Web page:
*The Central Staff Committee (CSC) harassment/bullying survey [*] preliminary results were presented in the March 2022 CSC plenary. The HR Diversity and Inclusion (D&I) survey (March 2021, optional section on harassment) results were presented via EU Learn 19.05.2022 [**]. A summary is in April 2022 CSC plenary. *
Workplace bullying/harassment/‘mobbing’ is a complex matter. What one person considers as proper behaviour, another may perceive to be harassment. In many cases, the lines are not sharply defined. Harassment can take various forms, such as: degrading comments (often in public), offensive behaviour, refusal to communicate, neglect, excluding someone or threatening remarks. *update 23.02.2022, it could also affect your career development review (CDR) evaluation*
So, how to know whether a situation in the EU workplace is harassment? According to the Staff Regulations, Article 12a: harassment is
‘any improper conduct that takes place over a period, is repetitive or systematic and involves physical behaviour, spoken or written language, gestures or other acts that are intentional and that may undermine the personality, dignity or physical or psychological integrity of any person.’
Note that with this definition anyone can be the target of bullying behaviour and that we all have the right to work without harassment. We mention this since it is often perceived that the term ‘harassment’ covers only ‘protected characteristics’ e.g. gender/pregnancy/sexual orientation/religion/age/disability/family status and that if a person has none of these then that person cannot be harassed.
Generation 2004 strongly believes every single staff member has to contribute to creating a culture of dignity and mutual respect of basic human values. However, often the only thing needed is simple and basic decency.
From our daily experience, the most vulnerable categories of staff are those without a permanent contract with the institutions. However, harassment also affects many colleagues with permanent positions, being the common factor that they all contact us to share their horror stories where they experience unfair treatment, harassment, neglect and inappropriate behaviour. These colleagues often request that we react strongly against any offensive behaviour and that we focus on sharing practical information useful for the victims.
Following on our experience and reflection on the matter we would like to share a couple of ways to deal with this phenomena, which hinders the performance of colleagues, our institution and ultimately the European Union as a whole:
- Colleagues under a situation of harassment are often not in a mental and/or physical condition to confront their harassers. However, other close colleagues can help either by ’speaking up’ about the situation, or by reporting their suspicions to the proper authority to ensure action is taken immediately to contribute to a healthy, enjoyable, and harassment-free workplace. Don’t stay quiet and keep a note of everything!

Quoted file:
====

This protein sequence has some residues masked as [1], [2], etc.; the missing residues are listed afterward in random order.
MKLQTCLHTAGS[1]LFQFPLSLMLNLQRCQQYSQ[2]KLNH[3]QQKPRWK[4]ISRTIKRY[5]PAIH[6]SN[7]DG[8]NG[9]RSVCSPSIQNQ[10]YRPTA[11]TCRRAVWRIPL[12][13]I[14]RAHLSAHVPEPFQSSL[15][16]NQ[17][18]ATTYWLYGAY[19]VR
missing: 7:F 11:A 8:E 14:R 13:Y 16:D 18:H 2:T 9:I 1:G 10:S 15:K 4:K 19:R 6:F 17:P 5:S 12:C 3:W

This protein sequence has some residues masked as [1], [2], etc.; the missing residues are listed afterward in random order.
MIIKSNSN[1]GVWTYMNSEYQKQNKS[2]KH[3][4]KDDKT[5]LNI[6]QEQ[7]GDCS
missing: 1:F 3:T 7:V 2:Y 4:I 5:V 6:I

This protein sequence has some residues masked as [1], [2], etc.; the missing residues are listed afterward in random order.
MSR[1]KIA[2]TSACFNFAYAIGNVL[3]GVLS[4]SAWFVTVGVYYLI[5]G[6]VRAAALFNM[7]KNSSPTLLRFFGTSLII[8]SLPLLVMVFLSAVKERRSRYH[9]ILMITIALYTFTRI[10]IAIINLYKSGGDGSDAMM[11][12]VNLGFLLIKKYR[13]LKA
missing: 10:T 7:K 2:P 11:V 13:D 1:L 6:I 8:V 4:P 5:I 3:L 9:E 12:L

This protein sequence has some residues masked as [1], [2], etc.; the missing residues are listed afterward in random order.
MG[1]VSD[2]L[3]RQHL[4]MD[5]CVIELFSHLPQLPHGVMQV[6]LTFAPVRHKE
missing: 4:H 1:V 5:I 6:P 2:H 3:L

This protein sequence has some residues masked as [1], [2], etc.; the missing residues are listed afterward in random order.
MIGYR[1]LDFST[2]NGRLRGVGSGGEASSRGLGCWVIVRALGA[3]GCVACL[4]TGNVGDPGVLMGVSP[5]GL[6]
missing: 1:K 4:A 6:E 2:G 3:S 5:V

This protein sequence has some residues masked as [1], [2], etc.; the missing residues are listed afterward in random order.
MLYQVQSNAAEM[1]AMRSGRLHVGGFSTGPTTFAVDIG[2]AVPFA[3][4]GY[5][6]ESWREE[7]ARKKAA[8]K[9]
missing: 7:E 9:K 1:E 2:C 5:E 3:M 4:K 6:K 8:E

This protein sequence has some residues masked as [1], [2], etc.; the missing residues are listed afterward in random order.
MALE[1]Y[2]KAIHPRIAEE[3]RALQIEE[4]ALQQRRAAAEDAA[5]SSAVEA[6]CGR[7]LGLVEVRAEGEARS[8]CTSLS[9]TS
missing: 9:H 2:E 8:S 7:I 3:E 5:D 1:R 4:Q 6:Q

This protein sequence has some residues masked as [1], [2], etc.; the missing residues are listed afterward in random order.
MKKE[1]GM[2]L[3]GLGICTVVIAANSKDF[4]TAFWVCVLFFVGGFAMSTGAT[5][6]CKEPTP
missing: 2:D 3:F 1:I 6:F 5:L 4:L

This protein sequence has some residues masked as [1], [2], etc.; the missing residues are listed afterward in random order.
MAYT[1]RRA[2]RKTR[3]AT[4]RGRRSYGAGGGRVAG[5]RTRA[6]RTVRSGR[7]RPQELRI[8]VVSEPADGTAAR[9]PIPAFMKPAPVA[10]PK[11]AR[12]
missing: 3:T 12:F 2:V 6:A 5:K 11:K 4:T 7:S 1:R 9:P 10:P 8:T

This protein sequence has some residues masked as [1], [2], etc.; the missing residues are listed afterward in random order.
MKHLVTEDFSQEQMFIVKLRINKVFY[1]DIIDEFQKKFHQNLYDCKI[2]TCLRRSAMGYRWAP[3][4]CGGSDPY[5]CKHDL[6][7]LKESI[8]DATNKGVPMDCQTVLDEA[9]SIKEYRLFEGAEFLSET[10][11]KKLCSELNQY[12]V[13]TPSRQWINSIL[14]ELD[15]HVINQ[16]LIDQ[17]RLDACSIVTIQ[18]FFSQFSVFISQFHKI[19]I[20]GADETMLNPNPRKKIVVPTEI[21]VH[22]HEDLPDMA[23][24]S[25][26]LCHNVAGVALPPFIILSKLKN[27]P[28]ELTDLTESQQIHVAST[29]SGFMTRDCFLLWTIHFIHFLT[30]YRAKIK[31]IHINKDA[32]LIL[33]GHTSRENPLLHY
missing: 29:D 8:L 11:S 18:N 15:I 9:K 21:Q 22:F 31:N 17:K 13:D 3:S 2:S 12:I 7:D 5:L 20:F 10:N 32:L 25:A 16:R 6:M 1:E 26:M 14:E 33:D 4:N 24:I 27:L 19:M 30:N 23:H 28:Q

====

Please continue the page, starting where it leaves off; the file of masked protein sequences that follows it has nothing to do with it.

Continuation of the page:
- Communication is often key! Sometimes a perceived harassment situation may spring from misunderstandings or from the harasser not being aware that their actions are hurting someone’s feelings. It is often not easy to spot such situations, especially if you are at the receiving end of a perceived harassment situation: sometimes months may have passed before it is seen that this is a pattern of poor behaviour and not individual oversights. However, an exchange of information, of concrete examples and of feelings can lead to mutual understanding and to the creation of a respectful workplace where employees are valued and respected no matter what their personal circumstances are.
For further reading on this matter, and how to address it, please keep reading and remember that you are not alone!
- Staff matters: Harrassment
- Our own list of resources under ‘harassment’ here.
- Harassment Watch Network (HWN): A bottom-up independent Staff Initiative on the yammer.
- Harassment Watch Network, 2020, Deficiencies of the anti-harassment policy of the European Commission and elements of a true reform: Working papers of the Harassment Watch Network, Volume 1
- Harassment Watch Network, 2021, How you can and you are being harassed through the CDR process. And how the current system encourages that: second analytical paper
- Understanding Workplace Bullying available online from Find-er
- EULearn: most are online and do not request line-manager approval
[*] The survey closed 25.10.2021, was based on the Leymann inventory of psychological terror (LIPT) (French version) and further inspired by the ‘draft branch bullying survey’ (p.19) of Tackling bullying at work. [**] There are no further sessions listed, nor is there the option available to show interest in future sessions. 06.07.2022 HR D&I survey results (including those from the optional section on harassment) are available under DG HR survey results: Reports/metrics.